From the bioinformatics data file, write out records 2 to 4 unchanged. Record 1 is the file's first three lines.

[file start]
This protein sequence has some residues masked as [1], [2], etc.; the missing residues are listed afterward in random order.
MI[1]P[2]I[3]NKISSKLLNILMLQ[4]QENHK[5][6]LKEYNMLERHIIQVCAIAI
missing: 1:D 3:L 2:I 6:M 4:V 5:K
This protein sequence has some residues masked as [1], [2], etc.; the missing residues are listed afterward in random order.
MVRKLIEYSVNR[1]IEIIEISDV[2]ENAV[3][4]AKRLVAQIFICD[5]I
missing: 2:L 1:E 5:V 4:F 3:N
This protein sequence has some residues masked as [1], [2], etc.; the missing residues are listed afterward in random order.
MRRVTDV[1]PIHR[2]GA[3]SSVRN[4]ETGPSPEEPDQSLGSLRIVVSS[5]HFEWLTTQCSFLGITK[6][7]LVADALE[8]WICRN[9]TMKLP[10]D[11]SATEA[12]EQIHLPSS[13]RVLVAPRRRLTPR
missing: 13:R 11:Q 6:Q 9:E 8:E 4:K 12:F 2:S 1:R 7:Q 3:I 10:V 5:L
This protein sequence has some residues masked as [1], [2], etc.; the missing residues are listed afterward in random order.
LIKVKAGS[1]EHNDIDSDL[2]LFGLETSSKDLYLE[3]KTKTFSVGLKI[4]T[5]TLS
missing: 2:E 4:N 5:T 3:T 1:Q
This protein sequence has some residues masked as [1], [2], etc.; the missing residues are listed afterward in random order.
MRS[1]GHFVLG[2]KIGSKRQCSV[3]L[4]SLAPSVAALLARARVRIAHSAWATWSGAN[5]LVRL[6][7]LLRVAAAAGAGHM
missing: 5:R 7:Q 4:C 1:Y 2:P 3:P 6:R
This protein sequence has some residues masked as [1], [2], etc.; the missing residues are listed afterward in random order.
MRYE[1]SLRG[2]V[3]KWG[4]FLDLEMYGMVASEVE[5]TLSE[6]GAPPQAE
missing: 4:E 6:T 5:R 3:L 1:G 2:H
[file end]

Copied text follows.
This protein sequence has some residues masked as [1], [2], etc.; the missing residues are listed afterward in random order.
MVRKLIEYSVNR[1]IEIIEISDV[2]ENAV[3][4]AKRLVAQIFICD[5]I
missing: 2:L 1:E 5:V 4:F 3:N
This protein sequence has some residues masked as [1], [2], etc.; the missing residues are listed afterward in random order.
MRRVTDV[1]PIHR[2]GA[3]SSVRN[4]ETGPSPEEPDQSLGSLRIVVSS[5]HFEWLTTQCSFLGITK[6][7]LVADALE[8]WICRN[9]TMKLP[10]D[11]SATEA[12]EQIHLPSS[13]RVLVAPRRRLTPR
missing: 13:R 11:Q 6:Q 9:E 8:E 4:K 12:F 2:S 1:R 7:Q 3:I 10:V 5:L
This protein sequence has some residues masked as [1], [2], etc.; the missing residues are listed afterward in random order.
LIKVKAGS[1]EHNDIDSDL[2]LFGLETSSKDLYLE[3]KTKTFSVGLKI[4]T[5]TLS
missing: 2:E 4:N 5:T 3:T 1:Q